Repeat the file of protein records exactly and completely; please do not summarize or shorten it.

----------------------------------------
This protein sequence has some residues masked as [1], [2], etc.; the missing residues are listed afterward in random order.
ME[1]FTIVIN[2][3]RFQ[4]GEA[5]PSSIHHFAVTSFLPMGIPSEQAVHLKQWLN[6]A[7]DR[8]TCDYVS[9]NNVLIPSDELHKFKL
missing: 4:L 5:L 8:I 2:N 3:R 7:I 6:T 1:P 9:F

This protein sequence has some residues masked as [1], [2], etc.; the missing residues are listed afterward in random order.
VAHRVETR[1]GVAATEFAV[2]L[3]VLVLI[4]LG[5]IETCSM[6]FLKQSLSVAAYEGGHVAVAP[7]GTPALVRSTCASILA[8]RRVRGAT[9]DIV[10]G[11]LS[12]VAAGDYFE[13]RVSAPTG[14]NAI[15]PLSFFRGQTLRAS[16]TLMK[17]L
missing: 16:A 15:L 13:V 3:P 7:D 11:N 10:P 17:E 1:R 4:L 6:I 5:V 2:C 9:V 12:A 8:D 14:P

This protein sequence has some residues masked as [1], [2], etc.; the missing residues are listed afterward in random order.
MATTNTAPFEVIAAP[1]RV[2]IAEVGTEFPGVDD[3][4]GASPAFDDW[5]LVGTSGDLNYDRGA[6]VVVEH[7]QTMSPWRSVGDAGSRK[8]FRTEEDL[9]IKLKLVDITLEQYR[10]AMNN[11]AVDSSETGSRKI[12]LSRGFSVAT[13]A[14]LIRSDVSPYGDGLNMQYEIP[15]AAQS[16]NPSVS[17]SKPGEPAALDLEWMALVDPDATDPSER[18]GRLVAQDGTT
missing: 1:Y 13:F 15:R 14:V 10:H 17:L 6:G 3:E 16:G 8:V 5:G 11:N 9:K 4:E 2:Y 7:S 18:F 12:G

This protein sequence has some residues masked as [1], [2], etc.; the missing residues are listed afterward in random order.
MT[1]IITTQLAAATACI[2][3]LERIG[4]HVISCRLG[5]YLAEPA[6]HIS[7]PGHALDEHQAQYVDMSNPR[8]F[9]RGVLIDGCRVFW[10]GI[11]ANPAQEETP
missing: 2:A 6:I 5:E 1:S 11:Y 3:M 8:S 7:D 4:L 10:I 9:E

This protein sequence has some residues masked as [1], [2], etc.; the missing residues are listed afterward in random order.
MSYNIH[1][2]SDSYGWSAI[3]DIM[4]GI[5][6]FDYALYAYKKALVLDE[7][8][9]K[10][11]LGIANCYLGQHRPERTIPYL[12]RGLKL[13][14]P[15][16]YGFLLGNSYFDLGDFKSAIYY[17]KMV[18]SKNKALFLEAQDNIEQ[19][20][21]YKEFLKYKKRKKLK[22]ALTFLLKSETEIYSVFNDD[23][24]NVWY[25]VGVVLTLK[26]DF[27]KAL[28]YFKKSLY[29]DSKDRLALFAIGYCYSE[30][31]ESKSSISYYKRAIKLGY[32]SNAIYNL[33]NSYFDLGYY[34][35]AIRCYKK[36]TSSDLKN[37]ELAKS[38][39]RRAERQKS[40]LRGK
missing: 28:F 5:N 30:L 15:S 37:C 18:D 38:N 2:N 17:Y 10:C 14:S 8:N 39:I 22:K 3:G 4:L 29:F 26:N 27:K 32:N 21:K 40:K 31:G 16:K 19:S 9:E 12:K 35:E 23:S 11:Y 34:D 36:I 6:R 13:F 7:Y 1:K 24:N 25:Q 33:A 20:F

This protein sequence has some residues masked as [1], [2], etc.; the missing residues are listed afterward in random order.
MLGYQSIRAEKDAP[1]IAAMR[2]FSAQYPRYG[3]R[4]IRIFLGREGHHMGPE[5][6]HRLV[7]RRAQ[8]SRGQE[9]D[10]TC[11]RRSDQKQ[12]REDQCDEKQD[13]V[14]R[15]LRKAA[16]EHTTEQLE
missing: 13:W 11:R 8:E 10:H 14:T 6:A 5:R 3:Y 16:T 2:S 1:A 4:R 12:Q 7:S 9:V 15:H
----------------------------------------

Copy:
This protein sequence has some residues masked as [1], [2], etc.; the missing residues are listed afterward in random order.
ME[1]FTIVIN[2][3]RFQ[4]GEA[5]PSSIHHFAVTSFLPMGIPSEQAVHLKQWLN[6]A[7]DR[8]TCDYVS[9]NNVLIPSDELHKFKL
missing: 4:L 5:L 8:I 2:N 3:R 7:I 6:T 1:P 9:F

This protein sequence has some residues masked as [1], [2], etc.; the missing residues are listed afterward in random order.
VAHRVETR[1]GVAATEFAV[2]L[3]VLVLI[4]LG[5]IETCSM[6]FLKQSLSVAAYEGGHVAVAP[7]GTPALVRSTCASILA[8]RRVRGAT[9]DIV[10]G[11]LS[12]VAAGDYFE[13]RVSAPTG[14]NAI[15]PLSFFRGQTLRAS[16]TLMK[17]L
missing: 16:A 15:L 13:V 3:P 7:D 11:N 10:P 17:E 1:R 4:L 6:I 5:V 2:C 9:V 12:A 8:D 14:P

This protein sequence has some residues masked as [1], [2], etc.; the missing residues are listed afterward in random order.
MATTNTAPFEVIAAP[1]RV[2]IAEVGTEFPGVDD[3][4]GASPAFDDW[5]LVGTSGDLNYDRGA[6]VVVEH[7]QTMSPWRSVGDAGSRK[8]FRTEEDL[9]IKLKLVDITLEQYR[10]AMNN[11]AVDSSETGSRKI[12]LSRGFSVAT[13]A[14]LIRSDVSPYGDGLNMQYEIP[15]AAQS[16]NPSVS[17]SKPGEPAALDLEWMALVDPDATDPSER[18]GRLVAQDGTT
missing: 1:Y 13:F 15:R 14:V 10:H 17:L 6:G 3:E 16:G 8:V 5:G 11:N 9:K 4:E 2:Y 7:S 18:F 12:G

This protein sequence has some residues masked as [1], [2], etc.; the missing residues are listed afterward in random order.
MT[1]IITTQLAAATACI[2][3]LERIG[4]HVISCRLG[5]YLAEPA[6]HIS[7]PGHALDEHQAQYVDMSNPR[8]F[9]RGVLIDGCRVFW[10]GI[11]ANPAQEETP
missing: 2:A 6:I 5:E 1:S 11:Y 3:M 8:S 7:D 4:L 10:I 9:E

This protein sequence has some residues masked as [1], [2], etc.; the missing residues are listed afterward in random order.
MSYNIH[1][2]SDSYGWSAI[3]DIM[4]GI[5][6]FDYALYAYKKALVLDE[7][8][9]K[10][11]LGIANCYLGQHRPERTIPYL[12]RGLKL[13][14]P[15][16]YGFLLGNSYFDLGDFKSAIYY[17]KMV[18]SKNKALFLEAQDNIEQ[19][20][21]YKEFLKYKKRKKLK[22]ALTFLLKSETEIYSVFNDD[23][24]NVWY[25]VGVVLTLK[26]DF[27]KAL[28]YFKKSLY[29]DSKDRLALFAIGYCYSE[30][31]ESKSSISYYKRAIKLGY[32]SNAIYNL[33]NSYFDLGYY[34][35]AIRCYKK[36]TSSDLKN[37]ELAKS[38][39]RRAERQKS[40]LRGK
missing: 28:F 5:N 30:L 15:S 37:C 18:D 38:N 2:N 17:Y 10:C 14:S 8:N 39:I 22:K 3:G 4:L 29:F 26:N 27:K 32:N 21:K 40:K 31:G 16:K 19:S 9:E 12:K 35:E 23:S 11:Y 34:D 36:I 6:R 13:F 7:Y 1:K 24:N 25:Q 33:A 20:F

This protein sequence has some residues masked as [1], [2], etc.; the missing residues are listed afterward in random order.
MLGYQSIRAEKDAP[1]IAAMR[2]FSAQYPRYG[3]R[4]IRIFLGREGHHMGPE[5][6]HRLV[7]RRAQ[8]SRGQE[9]D[10]TC[11]RRSDQKQ[12]REDQCDEKQD[13]V[14]R[15]LRKAA[16]EHTTEQLE
missing: 13:W 11:R 8:E 10:H 14:T 6:A 5:R 3:Y 16:T 2:S 1:A 4:R 12:Q 7:S 9:V 15:H